But is it so simple, when one is dreaming,

to say where the realm of the animate ends?


Gaston Bachelard, The Poetics of Reverie




Not a crazy impulse, a deeper kind perhaps: he steers

left instead of right, takes a fire trail that climbs steeply,

leaves it to chance whether he’ll find the un-signposted site

the other side of Finchley Trig.


The air is still and mineral sharp. A cloudless day.

Dry ridges, red gums. Away to the west Mt Yengo.

If he holds his head just so — worn markings in the sandstone platform at his feet

are bodies, rock divinities


whose dwelling spans earth and sky.  Look up, wide, unblinking eyes

see all the days and nights wheel across this point.

Others come here too. Some add scratchy efforts to the weathered forms they find;

like the bulldozer left tracks


all over the face of this rock shelf. He draws breath,

feels for the length of the place. Sandstone, coarse beneath his hand, leaves deep impressions, unfathomed constellations

fade slowly from his palm. It’s not defeat but he no longer resides in his head, is guided by something like a smile.


And all the way to the Colo

alive in its gorge, ridgelines reverberate and the ground

gives with each step. The run and break of a boy,

who spent every spare moment clambering over red gums and rocks.


Struck down by tiny orchids, immaculate-white they nod their heads on slender stems,

sing out to the sclerophyll litter.

A boy made without his knowing to carry a place, to imbibe spare arrangements, particular angles

and as if already known,

the weight and colour of weathered stone, broken canopy, the scent and crackle.


His hand rests on a flesh-pink angophora. A smooth trunk, torqued limbs

reach out, streaked blood-red

with sap; old wounds still ooze. There’s warmth at the middle of him.

It ranges like oxygen, seeks the crown of his head, tips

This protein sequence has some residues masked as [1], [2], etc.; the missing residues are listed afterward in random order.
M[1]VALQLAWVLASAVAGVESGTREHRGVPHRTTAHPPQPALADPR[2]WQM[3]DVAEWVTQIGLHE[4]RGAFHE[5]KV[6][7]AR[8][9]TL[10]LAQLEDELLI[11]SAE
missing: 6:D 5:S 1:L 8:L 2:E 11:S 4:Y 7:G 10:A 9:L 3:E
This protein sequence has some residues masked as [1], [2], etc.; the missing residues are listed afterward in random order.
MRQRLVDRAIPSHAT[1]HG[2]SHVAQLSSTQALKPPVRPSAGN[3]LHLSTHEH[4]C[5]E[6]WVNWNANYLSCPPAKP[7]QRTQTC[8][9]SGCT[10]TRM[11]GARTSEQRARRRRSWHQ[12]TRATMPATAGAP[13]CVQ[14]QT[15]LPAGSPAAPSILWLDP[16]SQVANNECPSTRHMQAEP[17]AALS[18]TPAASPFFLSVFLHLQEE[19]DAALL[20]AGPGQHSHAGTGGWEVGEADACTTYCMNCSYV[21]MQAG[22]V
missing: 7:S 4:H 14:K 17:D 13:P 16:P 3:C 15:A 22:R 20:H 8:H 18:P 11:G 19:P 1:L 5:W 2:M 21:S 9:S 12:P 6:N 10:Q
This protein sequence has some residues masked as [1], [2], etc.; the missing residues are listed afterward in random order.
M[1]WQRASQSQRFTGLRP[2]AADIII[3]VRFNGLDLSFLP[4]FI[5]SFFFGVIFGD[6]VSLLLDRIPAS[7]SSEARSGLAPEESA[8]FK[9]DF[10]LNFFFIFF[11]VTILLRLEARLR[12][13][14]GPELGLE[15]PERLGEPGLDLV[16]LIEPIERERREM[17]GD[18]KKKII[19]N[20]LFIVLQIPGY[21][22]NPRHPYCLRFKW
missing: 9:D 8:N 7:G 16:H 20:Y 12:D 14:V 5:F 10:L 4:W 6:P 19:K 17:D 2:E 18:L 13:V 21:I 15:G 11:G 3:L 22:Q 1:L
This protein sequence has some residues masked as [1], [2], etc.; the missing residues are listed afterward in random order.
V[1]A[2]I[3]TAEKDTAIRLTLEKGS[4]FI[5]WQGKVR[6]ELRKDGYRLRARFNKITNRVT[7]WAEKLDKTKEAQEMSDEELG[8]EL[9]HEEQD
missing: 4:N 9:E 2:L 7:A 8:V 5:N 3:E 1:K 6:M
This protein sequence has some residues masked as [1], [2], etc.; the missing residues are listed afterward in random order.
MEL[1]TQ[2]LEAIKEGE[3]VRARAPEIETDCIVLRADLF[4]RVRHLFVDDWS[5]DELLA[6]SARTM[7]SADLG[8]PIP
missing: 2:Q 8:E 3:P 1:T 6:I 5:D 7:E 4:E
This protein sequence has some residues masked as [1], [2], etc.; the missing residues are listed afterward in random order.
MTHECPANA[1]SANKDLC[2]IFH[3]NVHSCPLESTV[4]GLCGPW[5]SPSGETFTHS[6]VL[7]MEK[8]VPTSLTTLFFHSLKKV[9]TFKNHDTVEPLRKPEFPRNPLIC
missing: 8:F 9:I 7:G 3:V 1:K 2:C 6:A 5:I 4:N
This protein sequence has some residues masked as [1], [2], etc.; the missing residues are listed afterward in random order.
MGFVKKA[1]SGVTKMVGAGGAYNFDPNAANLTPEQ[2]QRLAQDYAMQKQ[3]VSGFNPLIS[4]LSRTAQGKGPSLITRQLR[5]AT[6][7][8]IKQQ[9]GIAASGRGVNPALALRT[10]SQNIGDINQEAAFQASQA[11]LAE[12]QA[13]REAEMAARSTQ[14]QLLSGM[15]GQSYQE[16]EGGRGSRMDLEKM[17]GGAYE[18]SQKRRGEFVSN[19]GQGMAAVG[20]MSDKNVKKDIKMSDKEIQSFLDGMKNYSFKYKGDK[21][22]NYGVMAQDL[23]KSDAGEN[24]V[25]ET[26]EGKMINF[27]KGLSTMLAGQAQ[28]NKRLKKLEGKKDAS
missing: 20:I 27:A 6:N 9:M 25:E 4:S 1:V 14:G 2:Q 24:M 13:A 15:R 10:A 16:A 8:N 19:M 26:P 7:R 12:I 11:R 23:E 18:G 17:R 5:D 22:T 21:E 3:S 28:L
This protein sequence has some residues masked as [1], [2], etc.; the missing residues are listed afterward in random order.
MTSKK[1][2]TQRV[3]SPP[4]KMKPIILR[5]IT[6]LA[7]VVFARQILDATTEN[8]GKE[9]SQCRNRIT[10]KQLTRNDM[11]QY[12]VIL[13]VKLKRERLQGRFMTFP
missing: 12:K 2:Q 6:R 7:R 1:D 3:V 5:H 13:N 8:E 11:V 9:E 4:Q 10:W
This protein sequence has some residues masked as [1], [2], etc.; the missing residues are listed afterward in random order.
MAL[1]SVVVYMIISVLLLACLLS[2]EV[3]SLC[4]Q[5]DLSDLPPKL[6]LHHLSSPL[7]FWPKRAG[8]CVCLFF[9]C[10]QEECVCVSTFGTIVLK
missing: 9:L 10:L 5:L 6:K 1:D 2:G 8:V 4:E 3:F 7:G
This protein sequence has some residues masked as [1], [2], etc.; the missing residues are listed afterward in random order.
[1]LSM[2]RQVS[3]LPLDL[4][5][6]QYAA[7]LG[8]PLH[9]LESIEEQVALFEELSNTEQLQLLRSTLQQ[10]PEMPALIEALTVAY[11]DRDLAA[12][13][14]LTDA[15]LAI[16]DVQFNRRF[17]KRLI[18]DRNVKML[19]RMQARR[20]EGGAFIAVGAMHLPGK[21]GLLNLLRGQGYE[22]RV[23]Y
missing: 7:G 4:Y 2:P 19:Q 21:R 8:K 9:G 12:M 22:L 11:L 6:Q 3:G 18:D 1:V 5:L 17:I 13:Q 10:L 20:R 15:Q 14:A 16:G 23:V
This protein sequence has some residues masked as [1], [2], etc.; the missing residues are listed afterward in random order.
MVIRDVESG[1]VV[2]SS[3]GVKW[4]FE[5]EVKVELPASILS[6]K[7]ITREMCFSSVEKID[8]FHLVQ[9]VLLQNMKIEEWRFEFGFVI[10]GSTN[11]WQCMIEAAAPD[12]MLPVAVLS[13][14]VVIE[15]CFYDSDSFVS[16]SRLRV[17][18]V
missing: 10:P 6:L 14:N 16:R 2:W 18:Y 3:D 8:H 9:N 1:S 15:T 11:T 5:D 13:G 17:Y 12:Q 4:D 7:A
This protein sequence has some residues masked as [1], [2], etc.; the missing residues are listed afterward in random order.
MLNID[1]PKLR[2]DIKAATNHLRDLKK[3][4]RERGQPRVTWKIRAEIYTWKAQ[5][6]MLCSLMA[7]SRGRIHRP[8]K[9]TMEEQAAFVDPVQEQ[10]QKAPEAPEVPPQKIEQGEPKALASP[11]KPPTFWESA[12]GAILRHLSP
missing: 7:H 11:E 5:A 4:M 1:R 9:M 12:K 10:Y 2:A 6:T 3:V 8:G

of fingers and toes; then back into the pores of the rock.





The wound is a heel print[1]

in the infant’s chest

The photo triggers a skirmish


No No -


No No -

Public display/De-sensitizing

No No


Yes Yes -

I am from this country

Yes Yes -

Tell the world

Yes Yes


Facebook duels

Facebook debates

Facebook rages

Shoot the bloodletting

Fire the images across the cosmos

The war on small bodies still wages[2]


[1]From a media image and caption posted on social media

[2]Alludes to the poem Small Bodies published in Red Bird by Mary Oliver (Bloodaxe Books 2008)

Our first grade teachers and Chicken Little had it right about homeland insecurity.

Our first grade teachers and Chicken Little
had it right about homeland insecurity.

Emails from my friends:
the streets are greased with blood, one
poet arrested. 5 demonstrators dead. It’s on.

I was there once, funky nightclubs,
themes & memes clutter a university town
3 in the morning
promises of friendship
in stickled English. Alexis pissed against
a 16th Century church. All this would last forever this
was torn down by rulers’ thieves
just doing their job. Failure.

Yanukovych thought it was some guitar solo
until his ears are cut. The wolves of want are restless.
Gaols fill with crows.
There is snow & now & a petty sowing of futures.
Be quiet as you roar; that duality of a movement chasing
jobs, liberty, the relaxed elegance of a page.

A kind of tough copulation
as mufti & uniformed rivers meet on the streets of Kyiv.
This was rehearsed & rewritten. The protestors are just like me.
The police are just like me. I met a sailor
on the plane – they’d taken his language (Russian), his
children were strangers.

This stockade, a picket of pens. Social networking
as WMD. Elena has put on atypically sensible shoes, stepped out
into the weather democracy demands.
Natalia had come back from the US in 1993, her
6 jobs, her love of country, her
stupidity says a suit.

Has change changed nothing? In the western Oblasts
hands are still out for their cut.
So many thrive the crooked state,
feed in the decay.
Russia has needs. Everyone is a terrorist now, all nations
are imperial, that
sounds right to me.
The airport is being strafed.

When a people moves against its people
the blood clusters, a babbling contusion
that refuses to dissipate or congeal.
Nataliya applies for a job in Poland